With the solex you could feel the secondaries open up due to its larger secondaries but with the holley's squarebore vacuum secondaries there was no kick in the back of any description but that's a good thing I suppose.  Smooth as transition.  Performance wise 0-100km'hr was a touch over 10 seconds.  Pretty much the same as the Solex.  I really wanted to break the 10 second mark but whilst I was easy on the 2nd and 3rd gears the engine really struggles to develop power at speed, hecne the non redline changes.  The chain is stretched but the next thing I'll do is replace it and play with cam timing to get some top end power.  I'd like to convincingly break 10 seconds and have some more power to get a decent higher top speed in much less time.  In the vids, the car could've gone faster.  I got to just under 160km/h on both runs but I got bored waiting for it to go faster.  Took too long.

BTW, I also put a cheap 14" air cleaner on and had to build up the gasket out of cork and modify the throttle linkage where a kickdown linkage would go if I had an auto.

<a href="http://www.youtube.com/v/uDgAjyhAE_Q&amp;hl=en&amp;fs=1&gt" target="_blank" class="new_win">http://www.youtube.com/v/uDgAjyhAE_Q&amp;hl=en&amp;fs=1&gt;</a><a href="http://www.youtube.com/v/uDgAjyhAE_Q&amp;hl=en&amp;fs=1" target="_blank" class="new_win">http://www.youtube.com/v/uDgAjyhAE_Q&amp;hl=en&amp;fs=1</a>




1973 350SE, my first & fave

Zuendfolge

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Re: Solex to Holley conversion pictorial
« Reply #5 on: 03 March 2009, 02:43 AM »
Hi Oscar.

Nice conversion and nice to get some more understanding of carburettors!

I think it will be hard to break the 10 seconds to 100 km/h. Even a SE couldn't really break that mark. The only possibility is to lower the car's weight.
Maybe take out the Fan, take out the power steering or mount smaller diameter wheels (or a 1:4,09 rear axle from a W115).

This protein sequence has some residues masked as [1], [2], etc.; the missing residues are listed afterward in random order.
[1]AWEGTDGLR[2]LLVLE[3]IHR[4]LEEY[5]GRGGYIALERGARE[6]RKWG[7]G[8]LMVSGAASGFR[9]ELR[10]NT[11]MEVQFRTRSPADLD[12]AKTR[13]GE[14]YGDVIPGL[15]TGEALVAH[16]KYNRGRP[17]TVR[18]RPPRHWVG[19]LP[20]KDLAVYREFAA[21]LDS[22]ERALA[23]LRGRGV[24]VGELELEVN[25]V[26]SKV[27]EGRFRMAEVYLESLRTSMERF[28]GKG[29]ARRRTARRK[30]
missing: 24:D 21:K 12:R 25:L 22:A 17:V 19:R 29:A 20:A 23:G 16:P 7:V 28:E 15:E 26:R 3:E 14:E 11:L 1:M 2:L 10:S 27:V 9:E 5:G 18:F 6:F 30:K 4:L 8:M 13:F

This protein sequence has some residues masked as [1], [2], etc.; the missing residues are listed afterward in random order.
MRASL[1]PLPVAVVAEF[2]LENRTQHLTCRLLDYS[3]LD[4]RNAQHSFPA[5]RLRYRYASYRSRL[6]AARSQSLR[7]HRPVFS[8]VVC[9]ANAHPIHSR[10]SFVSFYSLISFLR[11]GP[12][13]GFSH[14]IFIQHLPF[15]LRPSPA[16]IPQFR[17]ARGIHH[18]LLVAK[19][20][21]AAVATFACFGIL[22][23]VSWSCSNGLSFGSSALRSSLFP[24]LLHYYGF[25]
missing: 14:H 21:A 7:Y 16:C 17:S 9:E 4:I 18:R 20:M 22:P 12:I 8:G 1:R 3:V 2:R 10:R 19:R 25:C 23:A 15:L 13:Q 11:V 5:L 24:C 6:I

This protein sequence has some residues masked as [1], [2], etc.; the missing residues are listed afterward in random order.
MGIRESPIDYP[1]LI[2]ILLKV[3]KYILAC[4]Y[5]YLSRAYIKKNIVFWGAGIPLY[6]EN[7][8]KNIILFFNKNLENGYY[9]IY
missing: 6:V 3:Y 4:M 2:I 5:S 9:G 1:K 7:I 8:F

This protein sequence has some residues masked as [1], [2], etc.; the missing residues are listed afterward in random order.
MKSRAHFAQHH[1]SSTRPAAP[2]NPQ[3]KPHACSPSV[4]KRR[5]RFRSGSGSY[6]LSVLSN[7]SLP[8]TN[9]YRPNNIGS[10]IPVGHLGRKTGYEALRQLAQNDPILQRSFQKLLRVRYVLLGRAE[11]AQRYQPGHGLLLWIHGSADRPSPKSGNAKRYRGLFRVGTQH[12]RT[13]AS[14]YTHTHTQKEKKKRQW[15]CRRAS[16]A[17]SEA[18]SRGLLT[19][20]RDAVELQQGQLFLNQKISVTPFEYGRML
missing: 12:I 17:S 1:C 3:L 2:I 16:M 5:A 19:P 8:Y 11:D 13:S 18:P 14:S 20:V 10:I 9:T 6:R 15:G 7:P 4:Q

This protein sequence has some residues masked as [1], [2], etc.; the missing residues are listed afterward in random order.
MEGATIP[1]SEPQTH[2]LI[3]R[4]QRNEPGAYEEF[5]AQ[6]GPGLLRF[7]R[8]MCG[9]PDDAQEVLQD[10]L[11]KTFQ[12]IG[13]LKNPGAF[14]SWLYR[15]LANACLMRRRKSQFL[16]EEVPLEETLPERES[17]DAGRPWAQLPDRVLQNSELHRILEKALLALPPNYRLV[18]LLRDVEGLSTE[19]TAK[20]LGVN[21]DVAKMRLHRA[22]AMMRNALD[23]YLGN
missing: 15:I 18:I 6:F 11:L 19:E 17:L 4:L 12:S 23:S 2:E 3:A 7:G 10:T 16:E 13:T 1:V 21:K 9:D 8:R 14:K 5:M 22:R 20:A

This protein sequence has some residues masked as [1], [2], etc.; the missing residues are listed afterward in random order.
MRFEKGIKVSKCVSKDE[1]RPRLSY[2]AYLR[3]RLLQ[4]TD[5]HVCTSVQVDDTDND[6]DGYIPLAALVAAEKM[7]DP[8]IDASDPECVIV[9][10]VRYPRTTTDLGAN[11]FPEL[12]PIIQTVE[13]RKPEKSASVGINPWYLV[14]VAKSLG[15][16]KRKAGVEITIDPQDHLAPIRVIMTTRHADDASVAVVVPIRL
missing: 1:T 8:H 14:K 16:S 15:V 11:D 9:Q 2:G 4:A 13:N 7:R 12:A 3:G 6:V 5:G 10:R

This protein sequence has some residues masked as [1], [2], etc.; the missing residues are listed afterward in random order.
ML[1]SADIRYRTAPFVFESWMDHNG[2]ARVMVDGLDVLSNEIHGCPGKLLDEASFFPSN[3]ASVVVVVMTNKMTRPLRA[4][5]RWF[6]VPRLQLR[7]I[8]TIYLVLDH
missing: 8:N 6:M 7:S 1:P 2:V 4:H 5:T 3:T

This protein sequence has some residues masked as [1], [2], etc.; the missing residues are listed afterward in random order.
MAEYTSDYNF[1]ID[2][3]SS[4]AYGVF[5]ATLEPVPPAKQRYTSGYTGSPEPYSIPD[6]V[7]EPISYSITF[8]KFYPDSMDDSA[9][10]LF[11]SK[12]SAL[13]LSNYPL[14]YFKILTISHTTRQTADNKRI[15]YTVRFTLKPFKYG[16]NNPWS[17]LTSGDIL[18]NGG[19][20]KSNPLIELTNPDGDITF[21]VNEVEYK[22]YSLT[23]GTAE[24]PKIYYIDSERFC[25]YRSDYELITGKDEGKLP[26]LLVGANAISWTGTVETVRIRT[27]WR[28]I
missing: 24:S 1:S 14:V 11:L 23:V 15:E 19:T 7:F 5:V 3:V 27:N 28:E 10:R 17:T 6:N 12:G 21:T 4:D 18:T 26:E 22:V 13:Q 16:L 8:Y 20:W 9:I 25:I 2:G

That Solex is already a hell of a big Carb isn't it?

The resistants before the ignition coil are there to lower the voltage on the coil. When the starter is applied 1 resistance is bridged to compensate for the dropping voltage because of the starter engine. MB used different coils with different voltage needs. Blue is usually for the SE models (they had electronic ignition from the start).

Good luck with your cars, it is very interesting!

Zund

oscar

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Re: Solex to Holley conversion pictorial
« Reply #6 on: 03 March 2009, 06:58 PM »
Hi Zund thanks very much.  Not sure if I've posted pics or not of the interior but it has been stripped.  Air con has gone, fan replaced with electric, tow bar removed, alloy wheels on.  I'd hate to take the bumpers off but they might have to go too.  Shedding weight is a must and there's further weight reduction planned.   So with that in mind I'm not far off breaking the 10sec but I'm really looking forward to see the difference cam timing adjustments will make and further mods down the track.  I wanted to whack a turbo or supercharger on there but I'd like to see what I can do to a naturally aspirated m110 first.
1973 350SE, my first & fave

chinny4290

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Re: Solex to Holley conversion pictorial
« Reply #7 on: 03 March 2009, 07:32 PM »
Your engine sounds so much awesomer than mine  :(

Would you be able to tell my why mine sounds like it has a waaaaaahooooooo wailing/buzzing/sort of noise when I give it some juice?

http://www.youtube.com/watch?v=tkKJysU82ts

I don't mean to jack your thread :)
« Last Edit: 03 March 2009, 07:43 PM by chinny4290 »
1975 W116 280S Hobby/Restoration Project/ Future Daily Driver woot!
1994 W124 E320 Coupe My first car/love...what can I say?

oscar

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Re: Solex to Holley conversion pictorial
« Reply #8 on: 03 March 2009, 08:02 PM »
Yeah I was only watching yours again the other day when I heard that lawn mower sound and all I can think of is that it's your fan which should also have a shroud.  Not sure if a shroud would eliminate the sound but it might. Have you got a smog pump too? Not sure if any 280S had them and I've never heard one operate but I wondered if a faulty one of those could be the culprit.  But I still reckon it's just the fan.